And I think you might understand where I am coming from with this too. You know what I’m talking about – that time you were in such a rush to get out the door that you forgot to take the car keys with you and you didn’t even realize until you were sitting in the driver’s seat trying to figure out why it wouldn’t start. Or maybe you grabbed your travel mug and went to drink from it at work and then realized you forgot to fill it up.
At times like these, when I am so busy, or too prideful, I find it hard to embark on my reality trek. If you have not gotten the chance to read my last blog, or have forgotten since you have last read it, what I mean by embarking on a “reality trek” is that I am choosing to believe in the amazing things Christ can do in my everyday, ordinary life. I know that if I choose to do that, I can find hope in every day of my life. But when I am in a rush, or too focused on myself, I do not find hope – instead, I find room for complaining and being negative. Why? Because I am not taking the time to appreciate the small things, or count my blessings. This is why finding alone time is SO important. And not just any alone time, but alone time with God.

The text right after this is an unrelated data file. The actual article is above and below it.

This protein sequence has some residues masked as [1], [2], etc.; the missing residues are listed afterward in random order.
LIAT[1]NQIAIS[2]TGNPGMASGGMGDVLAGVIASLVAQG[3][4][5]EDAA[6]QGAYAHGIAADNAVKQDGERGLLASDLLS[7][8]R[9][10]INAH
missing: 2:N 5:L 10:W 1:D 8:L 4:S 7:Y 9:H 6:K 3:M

Setting time aside to just breathe every day helps us focus our ideas, our thoughts AND our busy schedules. Setting time aside to spend with Jesus not only helps us do those things, but also refreshes our souls, and makes us thankful people by revealing to us our many blessings. I feel like a bit of a hypocrite when I write this because I know all too well the dissatisfying, anxious feeling that accompanies me when I do not do set time aside for God every day. I let the business of life and the demands of other people get to me when I do not spend time alone with Jesus. As I have learnt from other baking experiences, salt can be a good thing, but too much of it can make it rather bitter – and the same thing can be applied to us. It is hard to be positive and happy when one is salty and bitter about something.